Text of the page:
A Social Security disability lawyer assists people who have suffered a disability that prevents them from working. A Social Security attorney guides them through the process of determining and getting the benefits to which they may be entitled.
A social security disability lawyer handles the legal aspects of social security administration. A social security attorney can provide legal representation for people who have become disabled and are no longer able to perform work. Social security disability lawyers can help you file an SSA claim to be compensated. If an SSA claim is denied, a social security and disability lawyer can appeal the case.
A social security disability lawyer handles aspects of law that involve workers who are in the process of retirement and want to begin collecting social security or individuals who are unable to perform work. A social security disability lawyer should be contacted if you find yourself in the previously stated situations. Though it might seem costly to hire a social security and disability attorney, you should still consider consulting with a social security and disability lawyer for any formal legal advice.
Disability Benefits Are Available for Dependents
If a person becomes eligible for SSDI, their dependents are also entitled to receive benefits. Each dependent may be eligible for a benefit equal to one-half of what the primary receives. This does not affect the primary’s benefit. However, there is a maximum a family can receive. It ranges from 150 percent – 180 percent of the primary’s benefit depending on additional factors.
To qualify, the dependent must be:
- under the age of 18;
- under age 19, and still enrolled in high school; or
- disabled before reaching age 22
SSA helps us provide for our loved ones in the event that we become unable to do so ourselves.
Disability Benefits Are Available to Spouses
The current spouse of someone entitled to retirement or disability (SSDI) benefits may be entitled to receive benefits under the higher earner’s Social Security if certain requirements are met. These include:
- they are 62 or older; or
- they provide care for a child under the age of 16; or
- they provide care for a disabled child who is getting SS benefits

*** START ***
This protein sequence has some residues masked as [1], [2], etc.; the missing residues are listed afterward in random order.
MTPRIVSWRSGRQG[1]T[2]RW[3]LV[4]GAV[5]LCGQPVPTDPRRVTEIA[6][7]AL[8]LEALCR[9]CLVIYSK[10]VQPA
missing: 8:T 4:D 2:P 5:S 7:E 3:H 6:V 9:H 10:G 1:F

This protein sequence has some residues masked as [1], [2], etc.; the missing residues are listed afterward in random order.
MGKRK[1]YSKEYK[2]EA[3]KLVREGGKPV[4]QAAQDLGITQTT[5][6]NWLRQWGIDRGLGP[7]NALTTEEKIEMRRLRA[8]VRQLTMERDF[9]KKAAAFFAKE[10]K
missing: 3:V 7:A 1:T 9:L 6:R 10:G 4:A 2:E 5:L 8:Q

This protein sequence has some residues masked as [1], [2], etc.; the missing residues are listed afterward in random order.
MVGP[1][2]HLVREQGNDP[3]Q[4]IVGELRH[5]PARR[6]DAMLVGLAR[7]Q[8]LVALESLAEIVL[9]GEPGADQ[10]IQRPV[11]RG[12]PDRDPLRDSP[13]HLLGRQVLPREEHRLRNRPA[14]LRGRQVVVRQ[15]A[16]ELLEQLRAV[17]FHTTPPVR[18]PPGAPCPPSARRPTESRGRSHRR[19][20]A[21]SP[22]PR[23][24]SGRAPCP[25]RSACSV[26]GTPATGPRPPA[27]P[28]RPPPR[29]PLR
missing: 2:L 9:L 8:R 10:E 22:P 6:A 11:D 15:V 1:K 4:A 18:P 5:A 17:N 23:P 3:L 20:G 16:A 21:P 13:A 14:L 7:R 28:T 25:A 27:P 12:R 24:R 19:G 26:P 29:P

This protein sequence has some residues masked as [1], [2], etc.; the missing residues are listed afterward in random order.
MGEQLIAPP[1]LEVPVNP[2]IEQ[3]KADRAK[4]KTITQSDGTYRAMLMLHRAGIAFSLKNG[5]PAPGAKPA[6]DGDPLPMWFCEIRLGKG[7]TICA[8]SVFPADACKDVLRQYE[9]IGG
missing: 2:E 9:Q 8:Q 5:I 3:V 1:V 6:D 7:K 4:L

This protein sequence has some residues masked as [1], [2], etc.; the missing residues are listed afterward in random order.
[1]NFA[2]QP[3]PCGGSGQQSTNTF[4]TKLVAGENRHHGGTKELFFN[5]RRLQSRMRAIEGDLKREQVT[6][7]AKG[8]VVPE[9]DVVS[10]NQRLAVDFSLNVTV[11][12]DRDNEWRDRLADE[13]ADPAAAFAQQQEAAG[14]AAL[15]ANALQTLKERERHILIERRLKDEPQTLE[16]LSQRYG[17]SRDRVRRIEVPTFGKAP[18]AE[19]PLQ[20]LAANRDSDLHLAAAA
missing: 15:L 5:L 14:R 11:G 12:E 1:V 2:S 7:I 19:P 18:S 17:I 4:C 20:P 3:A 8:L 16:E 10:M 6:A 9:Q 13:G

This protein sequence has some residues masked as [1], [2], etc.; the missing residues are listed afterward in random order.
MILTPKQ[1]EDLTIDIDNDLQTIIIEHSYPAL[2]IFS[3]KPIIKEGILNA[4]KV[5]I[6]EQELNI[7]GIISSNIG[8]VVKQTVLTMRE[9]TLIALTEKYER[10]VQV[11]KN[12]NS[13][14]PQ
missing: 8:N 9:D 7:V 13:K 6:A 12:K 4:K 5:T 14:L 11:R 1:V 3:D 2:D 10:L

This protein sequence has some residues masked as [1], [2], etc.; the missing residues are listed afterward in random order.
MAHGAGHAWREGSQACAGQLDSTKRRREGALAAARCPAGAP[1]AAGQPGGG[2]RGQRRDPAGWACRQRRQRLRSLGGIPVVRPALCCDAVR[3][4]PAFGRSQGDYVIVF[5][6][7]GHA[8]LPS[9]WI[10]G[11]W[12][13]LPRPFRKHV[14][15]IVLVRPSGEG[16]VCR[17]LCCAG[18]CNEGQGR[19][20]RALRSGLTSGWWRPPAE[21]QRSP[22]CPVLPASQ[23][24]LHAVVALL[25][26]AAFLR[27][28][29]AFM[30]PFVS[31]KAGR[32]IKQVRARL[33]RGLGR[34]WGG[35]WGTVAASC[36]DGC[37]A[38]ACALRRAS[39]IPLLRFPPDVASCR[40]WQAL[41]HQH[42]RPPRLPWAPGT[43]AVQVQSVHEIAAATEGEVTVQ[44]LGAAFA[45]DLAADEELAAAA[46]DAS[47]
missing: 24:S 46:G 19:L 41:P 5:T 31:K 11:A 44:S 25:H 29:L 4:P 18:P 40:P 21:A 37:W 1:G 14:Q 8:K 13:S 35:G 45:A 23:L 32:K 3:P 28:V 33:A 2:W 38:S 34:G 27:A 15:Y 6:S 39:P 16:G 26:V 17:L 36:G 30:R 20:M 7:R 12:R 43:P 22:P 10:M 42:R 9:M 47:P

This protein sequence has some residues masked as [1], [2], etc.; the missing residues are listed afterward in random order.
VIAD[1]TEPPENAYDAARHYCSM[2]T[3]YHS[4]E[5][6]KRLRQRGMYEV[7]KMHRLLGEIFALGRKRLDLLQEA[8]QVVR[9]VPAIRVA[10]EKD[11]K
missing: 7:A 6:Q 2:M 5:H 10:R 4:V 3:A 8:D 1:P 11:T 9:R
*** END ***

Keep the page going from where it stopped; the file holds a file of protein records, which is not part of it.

The former spouse of someone eligible for retirement or disability benefits may also be eligible to receive benefits under their ex’s Social Security if:
- they can prove they were legally married for at least 10 years; and
- they are 62 or older; and
- they are not currently married.
This does not affect the amount paid to the primary spouse.
The Social Security Administration will typically deny a disability application where drug addiction or alcoholism is the primary contributing factor of the disability. The initial determination that an applicant’s drug or alcohol problem contributes to their disability is normally made by the Medical Consultant assigned to evaluate their case. Evidence from a variety of medical sources may be used to establish the existence of an addiction, but pure opinion is generally insufficient on its own. The most relevant type of evidence used to identify an addiction include medical records indicating hospitalization or drug rehabilitation treatment. Anecdotal evidence, including statements made to a treating physician by a patient about their drug and alcohol use, is generally insufficient to prove addiction or alcoholism without some additional corroborating evidence. In addition, the medical evidence used to establish the addiction or alcoholism must also meet the criteria listed in the most recent edition of the Diagnostic and Statistical Manual of Mental Disorders (DSM-IV) published by the American Psychiatric Association.
Once the determination is made regarding the existence of an addiction, the next step involves an evaluation as to whether it is a primary contributing factor of the disability. To put it another way, would the disability still exist if the applicant stopped using drugs or alcohol? This type of analysis will look at whether the physical or mental limitations would remain absent the use of drugs or alcohol, and whether the remaining limitations would qualify as disabling. To use a simplistic example, an individual who is unable to work due to the fact that they are intoxicated all-day long would be denied disability since the intoxication itself is the source of unemployability. If the addiction was put into remission, then the disabling limitations would cease to exist.
Alternatively, it may be possible to use a permanent impairment caused by chronic drug or alcohol abuse as the basis for a disability claim. Although, cases of this type are very difficult to argue and win. For instance, an individual suffering from irreparable liver damage due to alcoholism or intravenous drug use might be found disabled on the basis that the liver damage is permanent. If the addiction was put into remission, then the disabling limitations would continue to exist.
Finally, it is worth noting that an individual who is approved for disability, but has a drug or alcohol addiction, may not be eligible for direct payment of benefits. In some cases, a representative payee may be appointed to receive and manage payments to avoid it being spend on drugs and alcohol. But again, disability cases of this nature are not easily approved.